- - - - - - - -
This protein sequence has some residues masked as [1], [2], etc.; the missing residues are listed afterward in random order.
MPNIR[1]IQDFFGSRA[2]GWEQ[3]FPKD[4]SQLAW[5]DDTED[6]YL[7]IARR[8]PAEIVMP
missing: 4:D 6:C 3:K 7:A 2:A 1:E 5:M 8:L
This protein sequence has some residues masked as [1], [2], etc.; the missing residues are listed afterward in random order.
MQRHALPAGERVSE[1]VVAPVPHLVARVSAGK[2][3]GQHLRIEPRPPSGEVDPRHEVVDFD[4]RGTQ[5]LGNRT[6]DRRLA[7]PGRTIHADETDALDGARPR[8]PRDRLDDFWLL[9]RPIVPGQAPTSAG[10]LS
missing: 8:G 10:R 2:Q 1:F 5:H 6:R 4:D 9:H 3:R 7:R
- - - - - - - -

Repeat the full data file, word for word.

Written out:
This protein sequence has some residues masked as [1], [2], etc.; the missing residues are listed afterward in random order.
MPNIR[1]IQDFFGSRA[2]GWEQ[3]FPKD[4]SQLAW[5]DDTED[6]YL[7]IARR[8]PAEIVMP
missing: 4:D 6:C 3:K 7:A 2:A 1:E 5:M 8:L
This protein sequence has some residues masked as [1], [2], etc.; the missing residues are listed afterward in random order.
MQRHALPAGERVSE[1]VVAPVPHLVARVSAGK[2][3]GQHLRIEPRPPSGEVDPRHEVVDFD[4]RGTQ[5]LGNRT[6]DRRLA[7]PGRTIHADETDALDGARPR[8]PRDRLDDFWLL[9]RPIVPGQAPTSAG[10]LS
missing: 8:G 10:R 2:Q 1:F 5:H 6:R 4:D 9:H 3:R 7:R